To set the record straight, my wife does not camp. I have dispersed camped in a Jeep and off road camper for over 20 years, mostly alone or with friends. It is not my wife's game and that's fine. She did it grow up camping in a travel trailer but it still took a couple of years for me to convince her to give it another try...and we did!
We call it our "Covid Camper". Purchased used in 2020 I had finally gotten the blessing from the wife to look around and see what was out there. I read through a few blogs, hit a few websites, read up on brands but nothing major really; and certainly nothing to prepare me for the huge learning curve I was about to endure.
We found a 2018 Class A Thor Ace Motorcoach roughly 31' in length and weighing in at over 21,000 pounds. It sits on a Ford F53 chassis powered by a Ford Triton V10 engine. I was a tad bit intimidated. Uhmmmm....okay...I was petrified.
With the paperwork signed and vehicle prepped it was time to pick it up. The "walk thru" was a sham. "Here are your standard light switches." Huh? I wanted to know about electrical, plumbing, and other ins and outs of operating this thing but it wasn't to be had. I got the keys and me and the kid loaded up and left with the wife following, making sure I didn't wreck this thing on the first day.
If you are looking at your first RV, whether a trailer, Class A, or Class C, there is a lot going on with these things and I'm sure you're wondering what in the hell you are getting into. I certainly was. Now, I am not professing to be an expert on RV's. This post is only to share some of my insights as a newbie and what I learned to do, and not to do.
Gas or Diesel Pusher
It was interesting as I learned how to truly navigate this beast. Driving a Class A is not like driving a standard vehicle. You can't sit back and be lulled by the A/C or music. You have to be engaged in the driving and astutely aware of where you are. You have to consider height, width, length, potholes in the road, and where and when and how to execute a turn or lane change, among other factors. Ours came with side cameras embedded in the side mirrors and they helped tremendously. The side mirrors also had a lower concave mirror that showed the lower length of the RV so I could make sure there weren't any of those drivers who like to hang out in another vehicles blind spot.
Now, I've heard heavenly stories about diesel pusher RV's that sit on a commercial chassis and I'm told it is a huge driving difference. This Ford chassis we had, which is what most gasoline RV's use, rode like a bicycle rolling on its rims sans tires. On longer trips I'd arrive and simply felt beat up. It was far worse when I spent three, 10-hour days driving it back to Louisiana loaded with recovery gear and equipment. Hurricane Laura had nearly destroyed my hometown and I drove it loaded to help for two weeks. It was a brutal three days there, working, and then three days back.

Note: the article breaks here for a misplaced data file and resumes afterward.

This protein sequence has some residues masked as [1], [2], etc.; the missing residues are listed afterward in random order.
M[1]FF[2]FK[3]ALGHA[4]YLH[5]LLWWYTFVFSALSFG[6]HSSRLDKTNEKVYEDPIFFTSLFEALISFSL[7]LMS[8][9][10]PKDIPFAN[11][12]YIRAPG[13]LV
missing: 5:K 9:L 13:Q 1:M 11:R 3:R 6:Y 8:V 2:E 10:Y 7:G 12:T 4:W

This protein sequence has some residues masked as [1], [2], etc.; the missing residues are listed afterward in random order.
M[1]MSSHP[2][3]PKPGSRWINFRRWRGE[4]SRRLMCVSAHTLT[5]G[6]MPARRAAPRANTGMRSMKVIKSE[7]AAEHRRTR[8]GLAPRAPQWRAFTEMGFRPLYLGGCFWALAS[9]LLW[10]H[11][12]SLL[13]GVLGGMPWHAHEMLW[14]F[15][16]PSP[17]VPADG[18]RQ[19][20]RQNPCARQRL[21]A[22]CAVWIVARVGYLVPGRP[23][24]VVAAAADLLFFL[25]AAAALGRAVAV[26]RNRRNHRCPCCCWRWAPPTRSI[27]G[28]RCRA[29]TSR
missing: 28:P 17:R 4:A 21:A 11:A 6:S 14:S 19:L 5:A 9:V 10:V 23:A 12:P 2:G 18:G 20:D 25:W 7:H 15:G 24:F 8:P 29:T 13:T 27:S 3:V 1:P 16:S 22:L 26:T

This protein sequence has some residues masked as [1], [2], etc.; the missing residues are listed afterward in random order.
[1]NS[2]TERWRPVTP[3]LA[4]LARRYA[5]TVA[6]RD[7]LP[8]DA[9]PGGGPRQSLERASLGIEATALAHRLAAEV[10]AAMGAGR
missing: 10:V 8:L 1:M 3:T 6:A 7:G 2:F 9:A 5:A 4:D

Gas or Diesel - Gas RV's are cheaper and maintenance on a pusher is expensive. Do your research.
Type of Chassis - A commercial chassis, like a Freightliner, are kings of the road.
Driver's Seat - Here you should check for mobility. It will certainly go back and forth, but does it raise and lower?
After 3 days and loaded the author made it to Lake Charles, La
Ours didn't and the side where my left leg rested was just high enough that I struggled
to stay flat-footed. I ended up with a small footstool on the floor to rest my foot on.
Most Class A's will have a hydraulic leveling system. The control panel will be located
near the driver's console and the actuating system in a compartment underneath. For
ours, it was simply an on/off button with other indicators showing which jack(s) were
down/up or moving into place. With the push of another the system automatically
dropped the four jacks and leveled the RV. It's very impressive. For trailers or 5th
Wheel RV's, these may by deployed with a hand crank or individually via an
electronic/hydraulic lift at each jack. If yours is a hand crank get an impact
wrench to speed things up. If you find the system didn't quite get you level, you can
switch to manual mode and adjust as needed. I use an app on my phone that shows a
digital bubble level. If you get the circle inside of the bigger circle, you're set.
Seriously consider who will be travelling with you. We didn't and the lack of adult
sleeping space was missed. The master bedroom was excellent and with an A/C unit
over our heads, it was great sleeping. The problem was the overhead sleeping bunk
above the driver/front passenger area was rated for 300 pounds and two adults would
test that rating. It's great for kids or gear, but not much more. The couch was not a
pull-out sleeper sofa but instead a jack knife bed. That and the dinette bed are not
good for anything but very small children.
My wife is a self-professed RV pro. She and her family had a travel trailer many years ago and before I knew it, we were on a first-name basis with the Amazon delivery guy. She had ordered everything we needed and a few things we didn't need. Yes, she decorated the inside impeccably and the couch and our bed had more pillows than I could count. Here are a few purchases made. Some good, some not so good.
Fresh Water Connection - Every full hook-up site we visited had your water supply
within 10' and after the first outing, I was done with the 100-foot hose my wife
purchased so I got a 25'. The only time the 100 footer is used is when I fill up my fresh
water tank, but I still do not need 100'.
Fresh Water Hose Coil Spring - This device connects to the fresh water outlet on your
RV and then to the end of your hose. If you do not use this or similar, your hose will
collapse and pinch on itself, cutting off the water supply.
In-Line Water Filter - There are dozens of types out there so just do your research.
Most attach at the water source then the hose connects. Keep in mind there is a
direction for the water to flow indicated by arrows. We spent a bit more and ours is
good for roughly 3000 gallons. You can purchase single filters or for those serious
water connosieurs, multiple filters in stages to really clean the agua. The one we
purchased is here.
Portable Black Water Tank - The wife got one of these, but unless you're stationary for
an extended period of time you don't need one. These are designed to let you offload
your black/grey tanks, attach it to your vehicle if needed, and haul it to the